Premier Alden McLaughlin has issued an apology to Governor Martyn Roper following what he termed “disgusting behaviour” in an audio note which was circulated on social media over the weekend.
“I didn’t say anything yesterday about that vile voice note because I was just so embarrassed and so angry. But it’s not often that I am ashamed to be Caymanian, but I have to tell you that voice note made me ashamed to be a Caymanian,” McLaughlin said Monday as he addressed the daily COVID-19 briefing.
The note, which was raised in Sunday’s COVID-19 briefing, is currently under investigation. It claimed the British Airways flight, which arrived Monday afternoon, was facilitated because the governor wanted to bring his wife Lissie from the UK.
Roper has denied the claim.
He said his wife was not returning to Cayman in the foreseeable future. The flight was bringing medical supplies, as well as Bermudians to drop off in Bermuda and Caymanians returning home.
Police Commissioner Derek Byrne said, on Monday, that police were analysing the voice note and officers have identified a suspect.
“I believe there are other posts that are being distributed just during the conference as I understand it. We will progress the investigation and interview the person this week who is primarily the suspect in the case,” Byrne said.
McLaughlin, in his closing remarks at the briefing, expressed displeasure over the note, saying that the governor had worked “so incredibly hard”.
“It’s just the most disgusting behaviour that you could possibly conceive of and I have already apologised to the governor on behalf of our people, and I know many of our people have as well,” he said.
Addressing Roper directly at the briefing, the premier told him, “But, Governor, that’s not Caymanian at all and I apologise again on behalf of all of us. I know that there is condemnation, general condemnation, of that kind of note and that kind of behaviour toward you.”
He told the governor that Cayman has incredible regard and respect for him and his help in “steering us through what is already a major challenge and is likely to be a much greater challenge until we come out the other side of this crisis. Thank you, Sir.”
Local businessman Mario Rankin, appearing on Star 92.7FM with Ruthanna Young on Monday afternoon, admitted he had made the voice note and he apologised, saying it had been leaked and was not meant to be circulated in a public forum.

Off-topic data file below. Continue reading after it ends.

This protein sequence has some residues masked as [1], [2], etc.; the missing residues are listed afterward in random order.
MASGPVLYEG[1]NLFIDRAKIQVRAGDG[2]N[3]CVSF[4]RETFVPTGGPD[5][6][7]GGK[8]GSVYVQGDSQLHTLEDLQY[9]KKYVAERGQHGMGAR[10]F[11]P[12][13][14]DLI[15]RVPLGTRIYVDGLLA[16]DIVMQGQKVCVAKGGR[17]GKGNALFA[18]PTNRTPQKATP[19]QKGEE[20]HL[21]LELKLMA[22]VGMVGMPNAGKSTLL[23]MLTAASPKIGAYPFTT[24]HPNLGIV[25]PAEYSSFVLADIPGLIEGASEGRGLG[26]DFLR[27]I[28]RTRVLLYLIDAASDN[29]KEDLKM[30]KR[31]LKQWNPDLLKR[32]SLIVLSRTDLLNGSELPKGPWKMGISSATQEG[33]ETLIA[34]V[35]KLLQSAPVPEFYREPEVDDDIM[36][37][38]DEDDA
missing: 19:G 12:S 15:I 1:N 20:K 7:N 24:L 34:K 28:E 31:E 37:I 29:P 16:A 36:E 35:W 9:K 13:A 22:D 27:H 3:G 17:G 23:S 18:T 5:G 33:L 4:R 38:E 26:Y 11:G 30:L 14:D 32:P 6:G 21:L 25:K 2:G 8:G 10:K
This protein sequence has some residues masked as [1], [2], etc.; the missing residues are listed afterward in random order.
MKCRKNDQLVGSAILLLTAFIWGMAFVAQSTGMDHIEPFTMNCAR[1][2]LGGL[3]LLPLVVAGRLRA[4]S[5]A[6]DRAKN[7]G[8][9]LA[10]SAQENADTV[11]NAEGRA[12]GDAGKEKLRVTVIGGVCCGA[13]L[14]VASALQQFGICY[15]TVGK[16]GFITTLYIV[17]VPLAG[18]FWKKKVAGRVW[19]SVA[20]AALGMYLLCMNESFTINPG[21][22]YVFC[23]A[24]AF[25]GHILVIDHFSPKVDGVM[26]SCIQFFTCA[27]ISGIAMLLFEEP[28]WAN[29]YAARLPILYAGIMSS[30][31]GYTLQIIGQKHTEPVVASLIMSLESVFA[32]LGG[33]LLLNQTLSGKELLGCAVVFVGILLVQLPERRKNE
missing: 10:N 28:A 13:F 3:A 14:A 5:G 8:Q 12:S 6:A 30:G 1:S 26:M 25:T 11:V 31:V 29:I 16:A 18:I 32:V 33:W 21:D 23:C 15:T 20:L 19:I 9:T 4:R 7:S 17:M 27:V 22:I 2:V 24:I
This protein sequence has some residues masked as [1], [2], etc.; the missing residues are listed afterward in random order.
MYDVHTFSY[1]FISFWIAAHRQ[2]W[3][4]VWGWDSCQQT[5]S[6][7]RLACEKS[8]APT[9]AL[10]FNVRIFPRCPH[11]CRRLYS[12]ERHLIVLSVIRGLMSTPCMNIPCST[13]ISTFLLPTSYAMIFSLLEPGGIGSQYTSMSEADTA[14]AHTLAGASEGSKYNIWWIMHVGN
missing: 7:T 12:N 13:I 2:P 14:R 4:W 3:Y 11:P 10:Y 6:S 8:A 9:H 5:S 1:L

Premier ‘frustrated’ by demands
Meanwhile, McLaughlin said he continues to be “frustrated” by the demands being made from the public while the government tries to manage the spread of COVID-19.
Responding to queries from the public about opening office- and stationery- supply stores, the premier said it is under discussion.
“We are being besieged by requests from every quarter,” he said. “I think just about everybody wants things to go back to business as usual. Sometimes I get so frustrated … I wonder if it makes sense to continue the curfew because the pressure we are under to allow more and more people out onto the road, and create more and more opportunities for the virus to spread, just frustrates the life out of all of us.”
McLaughlin said, for Cayman, it is not going to be “business as usual” and “we can’t open back every store that people need something from”.
He said the current situation was likely to carry on for quite some time, so government is looking at how to make some supplies available to the general public with minimal risk.
“We see what’s happening at the banks. The situation at the banks is most unsatisfactory, despite our best efforts – over 100 people stretching in a line outside; it’s just a recipe for absolute disaster,” he said.
“I use that as an example of, with the best will in the world, when we try to put in place limits on the number of people who can be in a place … [there is] a knock-on effect because of the demand for whatever the service or the product is,” the premier said.
He said government is looking at delivery service or some sort of kerb-side service, but government cannot accede to every request it was getting to allow every business to open.
McLaughlin said people must be prepared to put up with some inconveniences and hardships for a “another few weeks”, adding, “We are really under immense pressure from all corners to relax this and relax that, so people can get on with their ordinary lives. Getting on with life the way you are used to is likely to kill you or someone around you; that’s what we are trying to get people to understand.”